This page however speaks to a chap, a little closer to home, in London-based Alan aka @regentst1965. Alan is a true heritage/utilitarian groundsman that enjoys the details and the practicalities of the threads he sports!
His outlook on his clobber sits him alongside Svante perfectly for this evening’s double bill of ‘The Men Behind The Menswear’ So let’s get straight into the good bit.
MEET THE MAN BEHIND THE MENSWEAR
NAME: Alan Morris aka @regentst1965
LOCATION: Surrey, UK
1. So Why Instagram?
Ideal medium to show rig-outs and not full of the pettiness of the forums 🙂
2. Why Denim, Boots, Workwear, Ruggedness?
I guess it’s coming from a mining family in South Wales with a grandfather who spent his life underground and was always aware of what he wore – always a hat and 3 piece off duty. Then growing up wearing some of the first 501’s imported into the UK and seeing the other icons of Americana on the screen. Working in the West End and then around the world taught me about Italian style and English heritage but I ended up back where I started with rugged Americana!
3. What are your thoughts on the rise in popularity of “Instafashion” and the community it is creating?
Wearing vintage and repro Americana fashion-proofs my wardrobe, of course, as well as being the stuff I feel best in. I’m not a fan of disposable fashion, either high street or catwalk. It’s just scavenging ideas from classic garments (like so-called bomber jackets and “discovering” souvenir jackets this season!). But the community we are part of is special. It brings people into the world of worthwhile clothes. In some ways I guess it’s like the Japanese pioneers such as Vans did after WW11. BTW Ametora is such a great read.
4. Top 3 brands to shop and why?
The Real McCoy’s; perfect reproductions , particularly valuable for pieces I can’t easily get as originals. RRL (RIP Mount St.): The US cut suits my stocky ex-bodybuilder shape and it is always a good look. The Japanese workwear brands like FullCount, Workers etc. have great quality and integrity.
5. Where’s your favourite place to shop these brands?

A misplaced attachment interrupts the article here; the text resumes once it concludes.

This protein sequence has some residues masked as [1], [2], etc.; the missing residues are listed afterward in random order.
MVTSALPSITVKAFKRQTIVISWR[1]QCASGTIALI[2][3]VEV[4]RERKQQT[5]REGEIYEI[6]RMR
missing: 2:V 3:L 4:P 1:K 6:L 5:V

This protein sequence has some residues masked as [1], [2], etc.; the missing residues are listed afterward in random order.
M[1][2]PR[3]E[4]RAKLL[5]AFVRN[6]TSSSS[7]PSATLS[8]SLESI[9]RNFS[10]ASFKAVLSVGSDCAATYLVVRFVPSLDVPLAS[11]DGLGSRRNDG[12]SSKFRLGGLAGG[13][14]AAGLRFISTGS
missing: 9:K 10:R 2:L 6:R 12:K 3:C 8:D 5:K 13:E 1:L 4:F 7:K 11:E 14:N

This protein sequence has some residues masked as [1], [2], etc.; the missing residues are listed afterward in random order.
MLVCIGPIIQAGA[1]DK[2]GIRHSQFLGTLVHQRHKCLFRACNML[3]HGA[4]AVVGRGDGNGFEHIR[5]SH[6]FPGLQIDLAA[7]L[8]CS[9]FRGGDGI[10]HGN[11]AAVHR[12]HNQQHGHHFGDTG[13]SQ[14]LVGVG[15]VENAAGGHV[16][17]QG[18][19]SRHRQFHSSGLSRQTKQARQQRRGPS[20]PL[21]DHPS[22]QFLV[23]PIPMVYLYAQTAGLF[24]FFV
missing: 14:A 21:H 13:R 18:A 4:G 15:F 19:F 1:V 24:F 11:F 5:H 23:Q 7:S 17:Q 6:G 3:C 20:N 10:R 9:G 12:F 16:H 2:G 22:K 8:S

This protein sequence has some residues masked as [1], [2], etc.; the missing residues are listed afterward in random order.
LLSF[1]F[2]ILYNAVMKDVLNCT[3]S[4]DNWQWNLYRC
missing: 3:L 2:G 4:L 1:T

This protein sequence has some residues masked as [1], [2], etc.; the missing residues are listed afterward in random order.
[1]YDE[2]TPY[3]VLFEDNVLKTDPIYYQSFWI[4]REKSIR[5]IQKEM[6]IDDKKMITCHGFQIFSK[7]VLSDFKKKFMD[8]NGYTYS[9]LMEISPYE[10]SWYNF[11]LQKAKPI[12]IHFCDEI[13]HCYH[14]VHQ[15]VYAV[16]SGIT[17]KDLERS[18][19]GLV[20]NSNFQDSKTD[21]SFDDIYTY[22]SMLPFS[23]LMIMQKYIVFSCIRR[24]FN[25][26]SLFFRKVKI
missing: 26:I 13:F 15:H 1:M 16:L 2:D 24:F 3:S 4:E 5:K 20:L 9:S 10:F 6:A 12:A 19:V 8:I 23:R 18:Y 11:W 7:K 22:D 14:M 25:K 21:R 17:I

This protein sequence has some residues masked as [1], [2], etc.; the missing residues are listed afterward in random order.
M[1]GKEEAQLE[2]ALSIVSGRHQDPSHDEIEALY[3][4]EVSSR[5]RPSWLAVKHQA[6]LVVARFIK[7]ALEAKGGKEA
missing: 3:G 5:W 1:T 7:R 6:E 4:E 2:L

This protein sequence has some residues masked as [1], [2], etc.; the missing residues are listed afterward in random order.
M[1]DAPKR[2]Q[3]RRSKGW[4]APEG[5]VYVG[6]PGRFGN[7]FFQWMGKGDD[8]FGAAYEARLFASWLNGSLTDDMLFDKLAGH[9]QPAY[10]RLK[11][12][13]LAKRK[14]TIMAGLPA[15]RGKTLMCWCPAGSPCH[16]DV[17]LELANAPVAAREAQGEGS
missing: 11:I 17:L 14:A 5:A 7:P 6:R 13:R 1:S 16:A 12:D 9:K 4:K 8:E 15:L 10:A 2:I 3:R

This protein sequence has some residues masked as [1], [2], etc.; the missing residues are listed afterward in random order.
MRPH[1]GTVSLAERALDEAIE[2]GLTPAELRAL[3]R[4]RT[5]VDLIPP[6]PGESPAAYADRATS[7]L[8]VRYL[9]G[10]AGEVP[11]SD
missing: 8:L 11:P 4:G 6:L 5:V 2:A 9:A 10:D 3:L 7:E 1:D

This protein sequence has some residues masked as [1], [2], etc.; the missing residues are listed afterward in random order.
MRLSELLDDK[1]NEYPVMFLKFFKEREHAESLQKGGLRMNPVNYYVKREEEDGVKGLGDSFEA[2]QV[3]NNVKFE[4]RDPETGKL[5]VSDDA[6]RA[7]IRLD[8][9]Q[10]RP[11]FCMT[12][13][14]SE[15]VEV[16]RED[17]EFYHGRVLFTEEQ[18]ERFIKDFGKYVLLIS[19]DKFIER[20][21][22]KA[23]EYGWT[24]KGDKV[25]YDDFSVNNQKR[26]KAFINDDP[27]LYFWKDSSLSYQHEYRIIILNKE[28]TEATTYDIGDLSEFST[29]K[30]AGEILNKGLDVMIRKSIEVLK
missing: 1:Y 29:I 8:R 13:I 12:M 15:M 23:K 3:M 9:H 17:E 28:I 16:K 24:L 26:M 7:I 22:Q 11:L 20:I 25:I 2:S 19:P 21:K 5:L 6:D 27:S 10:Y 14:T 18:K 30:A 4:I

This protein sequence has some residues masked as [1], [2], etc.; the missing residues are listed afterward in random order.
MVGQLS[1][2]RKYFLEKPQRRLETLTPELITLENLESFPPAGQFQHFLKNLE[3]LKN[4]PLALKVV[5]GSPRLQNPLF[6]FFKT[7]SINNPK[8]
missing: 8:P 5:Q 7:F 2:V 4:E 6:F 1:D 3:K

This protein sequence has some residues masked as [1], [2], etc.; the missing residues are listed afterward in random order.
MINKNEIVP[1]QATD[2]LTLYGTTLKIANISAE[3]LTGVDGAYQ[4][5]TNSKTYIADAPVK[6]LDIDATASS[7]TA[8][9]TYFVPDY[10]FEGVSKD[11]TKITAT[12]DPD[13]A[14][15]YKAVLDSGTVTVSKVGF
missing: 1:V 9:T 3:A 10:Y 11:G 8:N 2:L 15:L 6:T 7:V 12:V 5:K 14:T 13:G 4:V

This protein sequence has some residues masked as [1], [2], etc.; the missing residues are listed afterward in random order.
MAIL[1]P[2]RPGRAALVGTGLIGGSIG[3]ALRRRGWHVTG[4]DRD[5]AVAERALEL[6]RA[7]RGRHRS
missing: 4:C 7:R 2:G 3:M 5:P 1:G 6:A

6. When did you decide to voice and share your love for your threads on social media?
Not that long. I lurked on the forums for a couple of years. Then posted a few garments on IG and then a year ago started properly. I never thought so many people would be kind enough to like what I wear and to follow what I do. That’s why I always list what the garments are.
7. What’s the secret behind your great images; Who takes them? When are they taken? How do you capture the magic your followers enjoy so much?
I don’t know if there is a secret. My wife Jan is a great photographer (better than me!) and takes most shots. But we use my Z2 smartphone rather than our Leica’s or Nikons for IG, and I just hand it to a mate in shops or markets when I’m on my own.
I guess this approach shows the rigouts best and, by only cropping and tweaking exposure, it makes for a more natural look.
8. What feeds do you like to follow and check in on? Who should we check out?
Of course, there are a lot of people I enjoy following and it’s gonna be invidious to list just some of them, but here we go, in no particular order; @olicongress, @charlie.dontsurf, @theurbanhippieswe, @1lrg, the legendary @julienlanda, @giurz1979 and of course the brands’ own feeds.
9. What tips would you give new starters on Instagram to help them get there feed off the ground and successful?
Remember you are on IG not Facebook. So, are you keeping friends updated or trying to interest new followers? Think about what you want people to see. Is it mainly what you are wearing, where you are, what you are doing or what? The old web design rule of putting important content “above the fold” is particularly important with IG‘s current display. You only have just over two lines of text before the dreaded ” … more” appears.
10. And Lucky Last, You’re going to be stranded on a desert island, you can take 1 outfit (4 items) and 1 drink ONLY with you.
What would they be? Who made them? Why are you taking them?
I’m a practical soul with a mountaineer’s instinct for survival. So it would be rugged and comfortable clothing such as classic military and workwear gear. First the Real McCoy’s LRRP shirt and Tropical Hat would deal with most conditions on the island; then my red SS lightweight Merz b. Schwanen Henley would deal with my core; my FullCount 1840 jeans would be tough and comfortable as would my Red Wing 875s. And of course they are some of my favourite pieces! The LRRP shirt is versatile and fits great (Members of the Long Range Reconnaissance Patrols called themselves Lurps BTW) The top brass in Vietnam tried to stop the infantry and LRRPs from wearing the immensely practical and popular tropical hat, as they considered it unmilitary! The loopwheel Henley would be comfortable on chilly nights and warm days. FullCount jeans are so well cut and comfortable I’d be happy lazing on the beach in them all day and of course my good old 875s would protect me well.
Really good read mate and an impeccable take on the Americana style…from a Brit as well. Top class!
There’s lots happening over the next week or so and @clobbercalm.threadsnfades2017 is 6 months old this week! Woah!! Time is skating by…
Stay close people, much love.
P.S. If any of you are up for entering into #teamdenimworldwide make sure you let me know! LETS DO THIS PEOPLE.